San Diego Padres
My thinking here is Wil Myers finally gets back to living up to that hype. Small disclosure: I live a stone’s throw from Arvest Ballpark, where the Northwest Arkansas Naturals play (Kansas Royals Double-A affiliate). Even was on the grounds crew for a season. I got to see Myers in person, and he was one of the first real stars to make it the bigs having gone through the system. Remember when he was a #4 overall prospect? So maybe there’s a tiny part of me that just hopes this comes true so I can see him succeed again, but I think he’s in for a rebound year.
First things first, Myers has got to stop striking out. He was in the bottom one percent of the MLB in strikeout rate in 2019 (34.2%…wow). Couple bits of somewhat encouraging news: 1) that’s by far the worst of his career, so it’s not like he’s always been up near the mid-30s, and 2) his walk rate is at least in the double-digits. Despite the bad average and comical strikeout rate, he still showcased his pop and speed and was one of the few people in the league to hit 15 home runs and steal 15 bases. Myers has also always hit the ball hard – only once in his career has he failed to do so 40% of the time, and that was when he did it 39% of the time in 2016. I don’t know about you, but I like a guy who can hit hard and run fast. The walk rate helps mitigate the damage done by the strikeouts, so his OBP isn’t too bad really. There really just aren’t many guys anymore who offer both good power and good speed, but Myers has done so consistently since he came into the league. Combining 2016 and 2017, he hit 58 bombs and stole 48 bases. He played half a season in 2018 and still managed double-digits in both categories.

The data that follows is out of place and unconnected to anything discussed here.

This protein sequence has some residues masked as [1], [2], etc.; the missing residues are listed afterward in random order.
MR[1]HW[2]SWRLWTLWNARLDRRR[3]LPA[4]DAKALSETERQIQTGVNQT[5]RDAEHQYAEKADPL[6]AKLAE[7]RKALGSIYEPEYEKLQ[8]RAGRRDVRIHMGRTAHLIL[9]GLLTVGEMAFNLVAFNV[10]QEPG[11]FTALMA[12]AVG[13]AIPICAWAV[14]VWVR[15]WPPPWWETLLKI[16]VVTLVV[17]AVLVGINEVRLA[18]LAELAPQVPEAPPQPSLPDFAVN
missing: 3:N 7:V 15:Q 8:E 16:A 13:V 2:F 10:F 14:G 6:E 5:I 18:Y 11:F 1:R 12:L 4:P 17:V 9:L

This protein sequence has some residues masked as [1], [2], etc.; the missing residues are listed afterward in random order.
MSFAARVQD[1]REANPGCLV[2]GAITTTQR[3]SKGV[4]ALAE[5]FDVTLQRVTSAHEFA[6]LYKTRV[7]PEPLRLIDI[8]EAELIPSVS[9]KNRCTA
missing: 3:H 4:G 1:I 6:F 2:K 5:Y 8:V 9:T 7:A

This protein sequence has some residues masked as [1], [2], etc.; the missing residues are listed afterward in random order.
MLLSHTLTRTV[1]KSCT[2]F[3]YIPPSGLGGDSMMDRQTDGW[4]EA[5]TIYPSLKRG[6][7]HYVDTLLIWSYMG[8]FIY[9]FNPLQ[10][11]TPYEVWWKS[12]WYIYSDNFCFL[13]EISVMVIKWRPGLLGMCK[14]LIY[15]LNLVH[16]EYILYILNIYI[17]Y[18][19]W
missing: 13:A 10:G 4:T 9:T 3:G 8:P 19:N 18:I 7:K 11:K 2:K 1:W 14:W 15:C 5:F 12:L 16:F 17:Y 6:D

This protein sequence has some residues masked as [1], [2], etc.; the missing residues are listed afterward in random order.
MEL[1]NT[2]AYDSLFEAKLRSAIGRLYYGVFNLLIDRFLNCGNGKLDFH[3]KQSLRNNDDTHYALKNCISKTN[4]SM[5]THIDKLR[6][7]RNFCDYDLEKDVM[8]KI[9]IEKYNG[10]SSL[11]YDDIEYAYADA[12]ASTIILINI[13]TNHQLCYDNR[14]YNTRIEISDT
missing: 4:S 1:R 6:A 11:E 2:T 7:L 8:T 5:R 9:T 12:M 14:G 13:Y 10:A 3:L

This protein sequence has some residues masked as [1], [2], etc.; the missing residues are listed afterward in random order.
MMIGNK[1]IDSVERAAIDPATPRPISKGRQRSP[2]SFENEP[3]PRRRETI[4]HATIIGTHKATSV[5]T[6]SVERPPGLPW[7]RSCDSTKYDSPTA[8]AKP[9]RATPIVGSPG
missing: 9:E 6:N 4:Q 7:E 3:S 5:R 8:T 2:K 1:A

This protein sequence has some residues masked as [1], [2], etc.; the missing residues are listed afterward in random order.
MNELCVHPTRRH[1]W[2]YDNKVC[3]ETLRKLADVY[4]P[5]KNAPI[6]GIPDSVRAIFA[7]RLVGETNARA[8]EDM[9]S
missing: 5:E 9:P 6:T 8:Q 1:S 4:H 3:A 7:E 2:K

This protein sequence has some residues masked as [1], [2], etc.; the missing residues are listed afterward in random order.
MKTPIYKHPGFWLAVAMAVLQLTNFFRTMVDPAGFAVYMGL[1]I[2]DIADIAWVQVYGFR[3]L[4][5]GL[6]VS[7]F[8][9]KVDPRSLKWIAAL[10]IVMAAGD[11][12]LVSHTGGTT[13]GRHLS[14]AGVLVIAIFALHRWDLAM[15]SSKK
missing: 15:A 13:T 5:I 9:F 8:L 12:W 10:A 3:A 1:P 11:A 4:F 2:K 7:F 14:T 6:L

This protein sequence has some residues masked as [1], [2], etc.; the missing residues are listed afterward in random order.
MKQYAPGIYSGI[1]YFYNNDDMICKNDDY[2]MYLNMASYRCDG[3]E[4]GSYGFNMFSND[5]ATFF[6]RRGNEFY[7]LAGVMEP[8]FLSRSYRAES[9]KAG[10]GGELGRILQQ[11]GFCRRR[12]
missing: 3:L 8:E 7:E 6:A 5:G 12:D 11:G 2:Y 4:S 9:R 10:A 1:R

Wouldn’t expect an All-Star season, but I do expect Myers to be a big fantasy bargain this year. Even if somehow we don’t get the NL DH, I’m interested in what he can offer. But we’re gonna get it, guys, and Myers becomes even that more valuable because of it.